Catching up with Sarah Baxter

Catching up with Sarah Baxter

Gatorade Player of the Year

Catching up with Sarah Baxter


USA TODAY High School Sports is featuring the 12 athletes in the running for the Gatorade National Athlete of the Year, which will be announced July 16 in Los Angeles. Today's spotlight: Sarah Baxter (girls cross country).

At 7 a.m. during summer, you won’t find Simi Valley (Calif.) junior Sarah Baxter hitting her snooze button. Rather, she’ll already be tying her shoes in prep for a morning run.

Baxter not only understands the commitment her sport demands, she’s also unfazed by it. Life without running is a life Baxter can’t even imagine.

PHOTOS: Sarah Baxter receives the Gatorade National XC ROY Award

“I’m not really good at anything else,” she candidly said.

And perhaps that’s a good thing — because she is really good at running. Baxter’s stats prove she’s one fireball who captivates in a race.

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Last November, Baxter won her third consecutive state championship and set a course record of 16 minutes, 40 seconds. A month prior, Baxter sped through the Mount SAC Invitational in 16:00, breaking the course record by 15 seconds. Her performance was recognized by editor Rich Gonzalez as one of the greatest is prep history.

Baxter continued to impress as she defended her Nike Cross Nationals title last December, when she tore up the course with a time of 19:17 — the first runner in the event’s history to win back to back. To an outsider, her performance might have appeared seamless and easy, but Baxter admitted that race was her most challenging of them all.

“I’m definitely not used to running in mud. I don’t think I’ve ever been so sore or tired in my entire life,” she said.


Baxter’s hard-earned victories were recognized and celebrated in January, when she sat in history class when Olympic gold medalist Allyson Felix surprised by presenting her with the 2012-13 Gatorade National Girls Cross Country Runner of the Year.

Catching up with Baxter (no pun intended), she analyzes her sport and athletic career.

Tell us about when running was born into your life.

Baxter: I tried soccer growing up, but I wasn’t coordinated, and I wasn’t aggressive enough. I was about 7 when I first started running. I was put into the sport hoping that I would be able to do well. I ran for a youth club. I thought it was fun. I liked it better than soccer.

As someone who has been involved in the sport for years, speak to what you think is most misunderstood about running. 

Baxter: Some people think it’s easy. It’s not. It’s pretty hard to get up at 7 o’clock in the morning during summer and go for a run when you’d rather sleep.

What do you tell yourself when you need a kick of motivation?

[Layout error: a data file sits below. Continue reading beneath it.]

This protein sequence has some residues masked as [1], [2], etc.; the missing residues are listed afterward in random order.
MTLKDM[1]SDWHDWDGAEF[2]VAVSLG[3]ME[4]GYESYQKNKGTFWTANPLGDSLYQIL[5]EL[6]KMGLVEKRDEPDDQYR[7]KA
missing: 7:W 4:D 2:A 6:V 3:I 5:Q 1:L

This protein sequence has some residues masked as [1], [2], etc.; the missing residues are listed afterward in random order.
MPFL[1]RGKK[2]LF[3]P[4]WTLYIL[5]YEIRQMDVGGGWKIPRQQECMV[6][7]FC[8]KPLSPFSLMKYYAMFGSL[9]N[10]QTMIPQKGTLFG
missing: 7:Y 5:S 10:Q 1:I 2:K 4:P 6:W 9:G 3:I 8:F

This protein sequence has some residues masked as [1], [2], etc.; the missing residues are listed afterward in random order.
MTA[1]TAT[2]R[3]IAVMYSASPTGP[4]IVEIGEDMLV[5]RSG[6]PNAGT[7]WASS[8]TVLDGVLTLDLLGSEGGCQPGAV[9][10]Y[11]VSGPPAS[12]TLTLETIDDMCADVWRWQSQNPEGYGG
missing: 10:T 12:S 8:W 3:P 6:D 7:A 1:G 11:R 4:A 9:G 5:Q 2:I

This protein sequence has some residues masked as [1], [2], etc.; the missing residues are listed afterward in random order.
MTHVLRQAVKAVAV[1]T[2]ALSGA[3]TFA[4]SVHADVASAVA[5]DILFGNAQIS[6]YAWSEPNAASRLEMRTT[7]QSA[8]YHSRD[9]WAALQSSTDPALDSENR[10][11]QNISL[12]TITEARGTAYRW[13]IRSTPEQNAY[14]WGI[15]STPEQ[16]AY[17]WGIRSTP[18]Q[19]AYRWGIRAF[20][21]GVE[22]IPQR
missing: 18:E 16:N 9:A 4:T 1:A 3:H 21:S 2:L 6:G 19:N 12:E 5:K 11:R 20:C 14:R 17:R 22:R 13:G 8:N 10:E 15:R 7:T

Baxter: I think about why I started running and why I keep doing it. I’ve always had hard days. They’re not going to stop; they’re going to keep coming. I tell myself to push through this one day and hopefully tomorrow will be better. You’ve got to push for the people that you’re running for. I run for my team and my family.

Do you find running to be more taxing mentally or physically?

Baxter: It’s mentally taxing a lot of times. You get on the starting line and see all these girls who look really fast and you’re next to your teammates, and you can tell that they’re nervous, too. You get in your head that this is going to be really hard. You’ve got to get past that mentality.

You don’t know how your team is going to do. You could do really well or poorly and it can be disappointing because you wish you could have done more. Also, individually, there are a lot of fast girls out there. They know what they’re doing. They’re not just coming out and racing for the sake of it. They’re out there to win, too. You want to be able to push yourself to where you can race with them.

Running is such an individual sport. Why do you feel it’s necessary to support each other as teammates?

Baxter: A lot of times with running you could be stuck in no man’s land and knowing that you have your team there and people cheering for you and caring about what you’re doing and know what you’re going through, it’s means a world of difference. Your teammates go through the same thing as you everyday. You can really meet up with them on the same level.

Who do you look up to in the sport?

Baxter: A lot of Olympians — Shalane Flanagan, Kara Goucher and Billy Mills. And, not quite an Olympian yet, Jordan Hasay. I look up to her a lot — she’s from California, and she had an amazing high school career.


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